1. The conversation is always global. Even if you’re a company operating only in one country, in addition to government compliance, you need to always be aware of global trends and conversations. Events that are happening on the other side of the world could unexpectedly trickle down to the conversations you’re having with your customers. Be aware of how jargon, hashtags, or even text speak might affect policies that are outside of your control. A quick Google search is one way to go. Even better is to enter your data into your Zignal Labs dashboard and see what comes up. Doing these two things will save you heartache later.
  2. Have an internal policy in place for managing conversations. Everyone within your company needs to be aware of issues that may potentially influence operations. Create a central location with documents outlining any government policies affecting your organization—and that includes every country where your company operates. If there are current events on your “to watch” list for escalation, send out a company-wide email to inform your employees.
  3. Create an escalation plan. When does a situation go from “watching” to “active” for your organization? When do you inform stakeholders? When do you reach out to your customers? Consult with overseas offices and agencies during the planning process to ensure all applicable areas of the world are included in your plan.
  4. Be aware of cultural nuances in conversation.This is especially crucial when engaging on social media. It’s crucial to be culturally sensitive and educated when addressing global issues. When possible, create posts in multiple languages.
  5. Develop holding statements. These are messages designed for use immediately after a global crisis breaks, developed in advance for a variety of scenarios. The language in these statements should be easily customizable to the specific situation at hand, but they will make your team more prepared with approved language, instead of scrambling to track down legal approval during a sensitive event.

Oftentimes, the crisis at hand it outside of your control, but—as always—how you respond to something like this makes the difference between an issue and a crisis.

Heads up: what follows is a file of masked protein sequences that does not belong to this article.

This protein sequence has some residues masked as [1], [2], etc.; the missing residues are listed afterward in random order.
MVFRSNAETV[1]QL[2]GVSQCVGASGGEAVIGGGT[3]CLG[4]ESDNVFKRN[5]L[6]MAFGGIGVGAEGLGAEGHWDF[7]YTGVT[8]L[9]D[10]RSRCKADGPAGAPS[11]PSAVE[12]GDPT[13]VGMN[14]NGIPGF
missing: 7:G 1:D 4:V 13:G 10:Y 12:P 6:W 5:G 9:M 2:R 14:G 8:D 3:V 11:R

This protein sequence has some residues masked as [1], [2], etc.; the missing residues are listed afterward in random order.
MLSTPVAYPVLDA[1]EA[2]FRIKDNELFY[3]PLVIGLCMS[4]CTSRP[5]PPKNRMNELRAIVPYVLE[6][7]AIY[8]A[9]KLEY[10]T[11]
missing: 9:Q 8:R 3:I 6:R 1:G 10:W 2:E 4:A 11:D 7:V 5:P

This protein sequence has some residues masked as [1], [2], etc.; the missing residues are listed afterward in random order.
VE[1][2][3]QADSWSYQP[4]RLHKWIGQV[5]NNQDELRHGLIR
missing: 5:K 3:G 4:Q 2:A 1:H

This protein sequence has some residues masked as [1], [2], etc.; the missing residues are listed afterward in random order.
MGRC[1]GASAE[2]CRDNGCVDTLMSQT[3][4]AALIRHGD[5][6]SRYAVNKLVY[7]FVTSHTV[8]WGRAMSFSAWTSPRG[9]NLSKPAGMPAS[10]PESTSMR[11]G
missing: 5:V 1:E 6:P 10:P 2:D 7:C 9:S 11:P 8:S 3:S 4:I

image credit: shutterstock

About Gini Dietrich


Gini Dietrich is the founder and CEO of Arment Dietrich, an integrated marketing communications firm. She is the author of Spin Sucks, co-author of Marketing in the Round, and co-host of Inside PR. She also is the lead blogger at Spin Sucks and is the founder of Spin Sucks Pro.

  • A plethora of important points here! I think this post addresses two separate but related things: 1) Cultural sensitivity in general and 2) The communications-related pieces of it. Long before social media, it was easy to mess things up culturally (the word for potato means potato in some Spanish speaking countries and pope in others (I am sure the good Spanish speakers here can correct me if I’m wrong!) but the error didn’t usually go beyond the immediate conversation or maybe a printed magazine article. Now it is perpetuated IMMEDIATELY and the sense of “being wronged” can exponentially create adverse ripple effects quickly. Perfect segue to the communication — you have to really have your finger on the pulse of the places where you are doing business, and you have to be mobilized to respond immediately when they backfire.

    • Gini Dietrich

      I remember when we launched the Spin Sucks Inquisition and a woman on Twitter would NOT let it go. She thought us extremely insensitive to the Spanish Inquisition and anyone who had family who might have endured it. Never mind that it was in 1478 and the family who might have endured it would be…I don’t know, 15 generations old?

      I didn’t give in (obviously), but it is something we need to consider as we continue to flatten out the world.